When Victor Cho and his wife threw a birthday party for their 8-year-old daughter last August, they forgot to include their no-gifts policy in the invitation, and she ended up with “a mountain of presents” she didn’t want or need, Cho said.
That personal experience clicked with something Cho was seeing in his professional life as CEO of Evite, whose customers were regularly asking the online-invitation platform to add a one-click donation function. “It just struck me,” Cho said, “that when you’re bringing people together for a birthday or for an important business event that has this commercial component to it, there really should be alternatives.”
A month or so after Cho’s daughter’s birthday party, Evite partnered with Pledgling, a nonprofit donation platform, to introduce a built-in donation capability. Through Evite Donations, Evite users have the option of asking their invitees to make a donation to one of thousands of charities on a drop-down list, from big, well-known organizations like St. Jude’s Children’s Research Hospital to local elementary schools. “If the nonprofit that you want to donate to is not there,” Cho said, “there’s actually a workflow where you can request that it gets added.”
The cost of Evite Donations for users: nothing. Nor does Evite take any of the money as a processing or administrative fee. “My take was, if you’re doing this for social good, you really shouldn’t benefit from it,” Cho said. “Why are you taking a cut? The infrastructure stuff is pretty simple, and we were blessed that Pledgling had this capability.”
When Cho spoke to Convene last month, about 7,000 events had used Evite Donations to raise nearly $200,000 — 40 percent from birthday parties. The average donation has been $52; the highest single donation has been around $2,500. All of that has been with little to no marketing, Cho said, “because we follow a lean startup [model] for everything.”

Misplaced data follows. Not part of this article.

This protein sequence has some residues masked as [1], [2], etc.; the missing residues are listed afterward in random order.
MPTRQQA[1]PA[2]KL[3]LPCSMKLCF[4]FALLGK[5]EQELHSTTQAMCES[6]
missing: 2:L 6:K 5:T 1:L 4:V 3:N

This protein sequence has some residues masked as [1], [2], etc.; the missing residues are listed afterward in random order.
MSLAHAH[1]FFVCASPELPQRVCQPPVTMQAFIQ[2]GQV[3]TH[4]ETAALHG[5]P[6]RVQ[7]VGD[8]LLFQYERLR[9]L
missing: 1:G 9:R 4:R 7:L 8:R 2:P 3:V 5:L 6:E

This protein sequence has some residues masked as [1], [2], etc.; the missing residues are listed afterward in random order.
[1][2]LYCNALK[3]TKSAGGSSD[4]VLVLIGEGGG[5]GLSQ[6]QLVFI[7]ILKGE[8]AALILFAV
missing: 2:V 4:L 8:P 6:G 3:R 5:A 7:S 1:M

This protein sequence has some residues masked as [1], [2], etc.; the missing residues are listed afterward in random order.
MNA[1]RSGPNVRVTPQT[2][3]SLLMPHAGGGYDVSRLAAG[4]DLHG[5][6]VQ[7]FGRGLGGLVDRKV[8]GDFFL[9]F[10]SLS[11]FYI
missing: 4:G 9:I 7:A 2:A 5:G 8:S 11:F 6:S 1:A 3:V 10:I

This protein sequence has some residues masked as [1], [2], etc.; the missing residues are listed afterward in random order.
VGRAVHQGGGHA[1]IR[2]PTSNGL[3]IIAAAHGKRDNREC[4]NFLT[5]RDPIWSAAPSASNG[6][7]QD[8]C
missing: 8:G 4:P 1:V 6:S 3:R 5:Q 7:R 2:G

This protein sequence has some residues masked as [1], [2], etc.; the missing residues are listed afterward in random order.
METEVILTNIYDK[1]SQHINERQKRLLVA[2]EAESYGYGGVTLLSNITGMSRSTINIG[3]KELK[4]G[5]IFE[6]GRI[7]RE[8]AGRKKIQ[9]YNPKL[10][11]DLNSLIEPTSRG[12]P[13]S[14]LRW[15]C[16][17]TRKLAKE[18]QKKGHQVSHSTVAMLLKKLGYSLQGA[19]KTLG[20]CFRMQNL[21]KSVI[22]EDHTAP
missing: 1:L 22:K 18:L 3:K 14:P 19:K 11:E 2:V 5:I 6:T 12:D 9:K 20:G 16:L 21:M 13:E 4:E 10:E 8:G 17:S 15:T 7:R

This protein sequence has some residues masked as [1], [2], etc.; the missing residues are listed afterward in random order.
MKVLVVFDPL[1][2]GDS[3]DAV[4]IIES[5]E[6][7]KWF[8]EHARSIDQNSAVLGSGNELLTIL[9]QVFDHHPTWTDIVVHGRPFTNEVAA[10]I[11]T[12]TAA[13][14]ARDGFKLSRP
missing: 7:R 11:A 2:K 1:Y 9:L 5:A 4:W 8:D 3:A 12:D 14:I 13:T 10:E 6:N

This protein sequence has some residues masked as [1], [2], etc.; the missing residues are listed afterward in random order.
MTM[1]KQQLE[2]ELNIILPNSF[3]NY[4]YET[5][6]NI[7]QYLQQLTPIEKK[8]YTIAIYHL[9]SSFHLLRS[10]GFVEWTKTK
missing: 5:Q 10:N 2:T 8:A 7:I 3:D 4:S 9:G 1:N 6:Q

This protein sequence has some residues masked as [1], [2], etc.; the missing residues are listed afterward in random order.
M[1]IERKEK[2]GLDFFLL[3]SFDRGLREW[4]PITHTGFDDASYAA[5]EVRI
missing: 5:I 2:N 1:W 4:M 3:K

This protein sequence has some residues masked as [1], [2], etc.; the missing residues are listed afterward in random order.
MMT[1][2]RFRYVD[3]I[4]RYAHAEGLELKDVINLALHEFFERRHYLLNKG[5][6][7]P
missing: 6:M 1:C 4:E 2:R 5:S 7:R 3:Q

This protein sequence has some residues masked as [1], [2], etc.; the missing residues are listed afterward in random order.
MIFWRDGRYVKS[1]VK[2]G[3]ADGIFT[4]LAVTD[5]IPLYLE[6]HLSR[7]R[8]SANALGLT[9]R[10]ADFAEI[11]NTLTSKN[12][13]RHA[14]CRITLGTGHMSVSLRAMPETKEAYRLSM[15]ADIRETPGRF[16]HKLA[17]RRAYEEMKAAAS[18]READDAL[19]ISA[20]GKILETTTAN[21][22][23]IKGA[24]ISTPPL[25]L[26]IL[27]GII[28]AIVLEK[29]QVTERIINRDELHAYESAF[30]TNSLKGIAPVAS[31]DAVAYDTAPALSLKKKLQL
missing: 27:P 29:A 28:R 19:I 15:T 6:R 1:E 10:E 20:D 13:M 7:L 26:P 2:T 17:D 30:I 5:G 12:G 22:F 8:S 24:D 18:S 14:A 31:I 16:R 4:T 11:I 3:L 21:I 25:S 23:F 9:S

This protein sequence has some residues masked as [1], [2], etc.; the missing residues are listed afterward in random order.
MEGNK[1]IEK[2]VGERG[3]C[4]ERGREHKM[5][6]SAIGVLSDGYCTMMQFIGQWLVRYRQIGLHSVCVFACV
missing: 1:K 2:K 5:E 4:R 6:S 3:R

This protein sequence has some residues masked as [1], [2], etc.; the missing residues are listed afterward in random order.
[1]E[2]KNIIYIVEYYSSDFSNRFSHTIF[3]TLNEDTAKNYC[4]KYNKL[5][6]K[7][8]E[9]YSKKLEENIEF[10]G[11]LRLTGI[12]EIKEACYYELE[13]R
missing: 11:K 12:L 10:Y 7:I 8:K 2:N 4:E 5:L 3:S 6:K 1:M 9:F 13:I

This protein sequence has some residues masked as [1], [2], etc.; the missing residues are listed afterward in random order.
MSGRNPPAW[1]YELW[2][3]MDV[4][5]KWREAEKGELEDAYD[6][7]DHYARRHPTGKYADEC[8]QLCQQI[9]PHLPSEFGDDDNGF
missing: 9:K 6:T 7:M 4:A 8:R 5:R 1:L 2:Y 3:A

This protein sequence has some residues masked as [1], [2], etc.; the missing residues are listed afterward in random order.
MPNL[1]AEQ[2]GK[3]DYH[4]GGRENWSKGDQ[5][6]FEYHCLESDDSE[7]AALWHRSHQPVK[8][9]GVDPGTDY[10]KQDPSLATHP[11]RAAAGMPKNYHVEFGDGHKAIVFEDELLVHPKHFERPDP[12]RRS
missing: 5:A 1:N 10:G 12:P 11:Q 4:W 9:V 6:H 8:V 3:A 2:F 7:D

That was Phase One for Evite Donations. As part of Phase Two, right before the holidays, Evite launched the #GiveMeFive Challenge, which asked people to encourage friends to donate $5 to the charity of their choice. As Evite continues to ramp up marketing on the new program, Cho expects to easily raise more than $1 million, and thinks tens of millions isn’t out of the question.
“We’re testing, are there particular marketing angles that are resonating?” Cho said. “Are there particular category segments where people are going to be a little bit more excited? Birthdays is a big category. Corporate events would be another one. Professional events where people are coming together to raise money for a cause is a huge one from our perspective.”
Cho is convinced Evite Donations is tapping a resource that has been largely unexplored. “There are of course a large number of nonprofits that use events; it’s probably one of the biggest ways that they raise money outside of the crazy direct-response [mail] that they still send,” Cho said. “If you’re [organizing] one of those events, you’re probably going to be sending an Evite or something like an Evite anyway.”